Wittgenstein speaks of "hinge propositions" in this connection:
That is to say, the questions that we raise and our doubts depend on the fact that some propositions are exempt from doubt, are as it were like hinges on which those turn […] But it isn’t that the situation is like this: We just can’t investigate everything, and for that reason we are forced to rest content with assumption. If I want the door to turn, the hinges must stay put (OC 341–343).
Neither knowable nor doubtable, for Wittgenstein, Moore’s “obvious truisms of the commonsense” are “hinges” (OC 341–343): apparently empirical contingent beliefs which perform a different, basic role in our epistemic practices.
Now consider Chomskian doctrines about language acquisition: we need linguistic schemata as much as, or even more than, we need individual cases (or, we have some schema ready at hand in our minds and we are prompted, by evolved neural wiring, to apply these schema to cases). Or this can be granted regardless of whether one traces this insight to Chomsky specifically. Anyway, the point would be that "the limits of language," as a phrase (in a language!), can have a schematic value, and then we will find not so much a "canonical" list of the same hinges upon which everyone's doors swing, but common types of hinges for the many and varied such doors (as can be peculiar to particular people).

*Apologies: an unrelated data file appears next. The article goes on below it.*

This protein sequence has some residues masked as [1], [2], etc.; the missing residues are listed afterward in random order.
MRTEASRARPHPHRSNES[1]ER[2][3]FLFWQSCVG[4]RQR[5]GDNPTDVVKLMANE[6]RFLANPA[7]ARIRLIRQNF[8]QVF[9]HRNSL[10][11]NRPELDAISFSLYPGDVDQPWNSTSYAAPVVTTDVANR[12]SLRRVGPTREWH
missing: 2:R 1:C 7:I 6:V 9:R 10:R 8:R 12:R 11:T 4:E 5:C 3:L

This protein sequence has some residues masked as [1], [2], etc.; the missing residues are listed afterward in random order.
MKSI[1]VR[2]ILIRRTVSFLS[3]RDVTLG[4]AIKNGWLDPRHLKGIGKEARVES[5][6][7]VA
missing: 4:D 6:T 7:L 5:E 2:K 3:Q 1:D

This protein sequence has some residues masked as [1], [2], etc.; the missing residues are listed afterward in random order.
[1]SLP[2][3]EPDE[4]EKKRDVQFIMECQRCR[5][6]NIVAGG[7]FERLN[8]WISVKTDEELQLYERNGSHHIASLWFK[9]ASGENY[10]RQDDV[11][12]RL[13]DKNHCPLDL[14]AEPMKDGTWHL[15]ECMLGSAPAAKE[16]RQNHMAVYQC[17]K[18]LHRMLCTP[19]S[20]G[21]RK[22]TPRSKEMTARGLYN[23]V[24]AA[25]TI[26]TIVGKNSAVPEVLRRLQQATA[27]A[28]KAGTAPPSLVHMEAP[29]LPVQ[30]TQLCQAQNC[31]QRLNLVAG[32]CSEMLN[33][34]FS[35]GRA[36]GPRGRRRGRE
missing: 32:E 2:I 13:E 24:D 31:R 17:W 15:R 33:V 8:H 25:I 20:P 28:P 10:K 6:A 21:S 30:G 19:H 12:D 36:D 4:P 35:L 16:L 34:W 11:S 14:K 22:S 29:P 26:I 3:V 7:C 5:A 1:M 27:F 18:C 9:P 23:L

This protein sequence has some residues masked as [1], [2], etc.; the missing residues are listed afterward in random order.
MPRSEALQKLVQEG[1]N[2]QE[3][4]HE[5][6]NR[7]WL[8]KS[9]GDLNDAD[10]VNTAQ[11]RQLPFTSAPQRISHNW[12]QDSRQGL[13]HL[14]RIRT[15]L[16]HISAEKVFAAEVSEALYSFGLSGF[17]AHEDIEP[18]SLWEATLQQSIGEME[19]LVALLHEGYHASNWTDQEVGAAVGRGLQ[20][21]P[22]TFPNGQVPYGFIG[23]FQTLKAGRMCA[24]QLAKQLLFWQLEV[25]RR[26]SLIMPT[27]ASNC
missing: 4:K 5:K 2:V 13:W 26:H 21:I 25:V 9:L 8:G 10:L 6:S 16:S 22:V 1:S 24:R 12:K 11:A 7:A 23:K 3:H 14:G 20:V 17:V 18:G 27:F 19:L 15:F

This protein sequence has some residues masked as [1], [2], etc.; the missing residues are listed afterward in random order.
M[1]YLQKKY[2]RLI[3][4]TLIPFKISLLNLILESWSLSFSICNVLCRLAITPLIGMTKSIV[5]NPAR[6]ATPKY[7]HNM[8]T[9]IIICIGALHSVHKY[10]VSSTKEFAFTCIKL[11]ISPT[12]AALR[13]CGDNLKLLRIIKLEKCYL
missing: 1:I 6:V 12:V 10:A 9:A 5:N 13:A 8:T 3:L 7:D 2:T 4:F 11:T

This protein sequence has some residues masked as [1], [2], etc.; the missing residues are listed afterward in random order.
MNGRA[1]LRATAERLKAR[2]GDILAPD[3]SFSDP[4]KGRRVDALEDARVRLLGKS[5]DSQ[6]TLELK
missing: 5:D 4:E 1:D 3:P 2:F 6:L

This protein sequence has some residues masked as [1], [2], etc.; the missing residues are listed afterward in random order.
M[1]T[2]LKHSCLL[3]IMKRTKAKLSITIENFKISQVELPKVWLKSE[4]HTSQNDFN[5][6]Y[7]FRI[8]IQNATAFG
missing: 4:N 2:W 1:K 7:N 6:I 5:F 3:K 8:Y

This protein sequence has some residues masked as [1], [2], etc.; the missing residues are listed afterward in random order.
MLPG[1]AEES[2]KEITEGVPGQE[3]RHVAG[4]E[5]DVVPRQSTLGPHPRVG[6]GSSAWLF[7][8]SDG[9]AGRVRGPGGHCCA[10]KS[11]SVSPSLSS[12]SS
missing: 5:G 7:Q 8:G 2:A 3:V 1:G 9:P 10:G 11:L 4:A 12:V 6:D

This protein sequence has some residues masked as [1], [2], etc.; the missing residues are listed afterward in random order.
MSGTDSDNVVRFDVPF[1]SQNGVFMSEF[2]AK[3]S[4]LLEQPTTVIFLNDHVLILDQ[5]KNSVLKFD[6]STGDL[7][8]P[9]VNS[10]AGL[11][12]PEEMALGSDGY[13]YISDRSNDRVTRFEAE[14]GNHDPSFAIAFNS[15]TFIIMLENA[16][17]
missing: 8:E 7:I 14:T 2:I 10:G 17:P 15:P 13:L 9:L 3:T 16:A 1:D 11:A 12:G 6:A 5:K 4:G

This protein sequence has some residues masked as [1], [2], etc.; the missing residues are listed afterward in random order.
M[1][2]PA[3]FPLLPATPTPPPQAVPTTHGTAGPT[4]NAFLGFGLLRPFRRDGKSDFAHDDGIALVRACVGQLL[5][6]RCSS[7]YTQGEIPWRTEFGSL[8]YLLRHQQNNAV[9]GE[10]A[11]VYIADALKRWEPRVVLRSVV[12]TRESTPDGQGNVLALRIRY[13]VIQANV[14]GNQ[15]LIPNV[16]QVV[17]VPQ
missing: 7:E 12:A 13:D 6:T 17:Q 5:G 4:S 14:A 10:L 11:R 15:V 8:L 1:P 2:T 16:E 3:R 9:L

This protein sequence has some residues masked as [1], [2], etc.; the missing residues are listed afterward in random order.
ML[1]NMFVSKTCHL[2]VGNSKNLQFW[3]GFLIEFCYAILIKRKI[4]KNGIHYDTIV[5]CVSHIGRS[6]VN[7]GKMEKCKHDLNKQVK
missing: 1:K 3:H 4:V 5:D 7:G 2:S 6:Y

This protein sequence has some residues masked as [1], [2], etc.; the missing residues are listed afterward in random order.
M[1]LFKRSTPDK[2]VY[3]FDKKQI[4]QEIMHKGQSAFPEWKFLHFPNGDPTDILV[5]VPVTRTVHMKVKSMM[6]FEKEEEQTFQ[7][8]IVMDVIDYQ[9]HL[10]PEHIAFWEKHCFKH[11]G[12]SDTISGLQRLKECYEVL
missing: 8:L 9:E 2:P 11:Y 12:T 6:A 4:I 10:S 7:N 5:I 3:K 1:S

It is difficult, for example, to argue, even with oneself, about the "existence" or non-hallucinatory status of the physical world, since one will tend to voice doubts aloud, either by literally speaking them aloud, or by writing them in public. There is a pragmatic catch in trying to prove, to someone else, that that someone else has no proof that the person they are speaking with (you!) is "real" as opposed to a philosophical zombie. And there is one contributor to this site who has emphasized that denying the existence of language, while using language, seems self-defeating enough such as to prove that language exists (which we might hyperbolically doubt, after all).
But so unfortunately or not, hinge propositions might be construed as "incorrigible," or as close to incorrigible (one might neither substantively agree, nor actively disagree, with a hinge; but one might also be reliably disposed to reason from some possible hinges but not others; whether this disposition is even an internal justifier for the higher-order claim that some or another first-order claim is a hinge, I will not argue here except to point out that we might argue about/on the level of such metaclaims, too; and the ability to imagine extending our reflection to indefinitely higher and higher orders either indicates an order-based limit in one linguistic direction but not in all directions (one limit out of however many, that is, then)).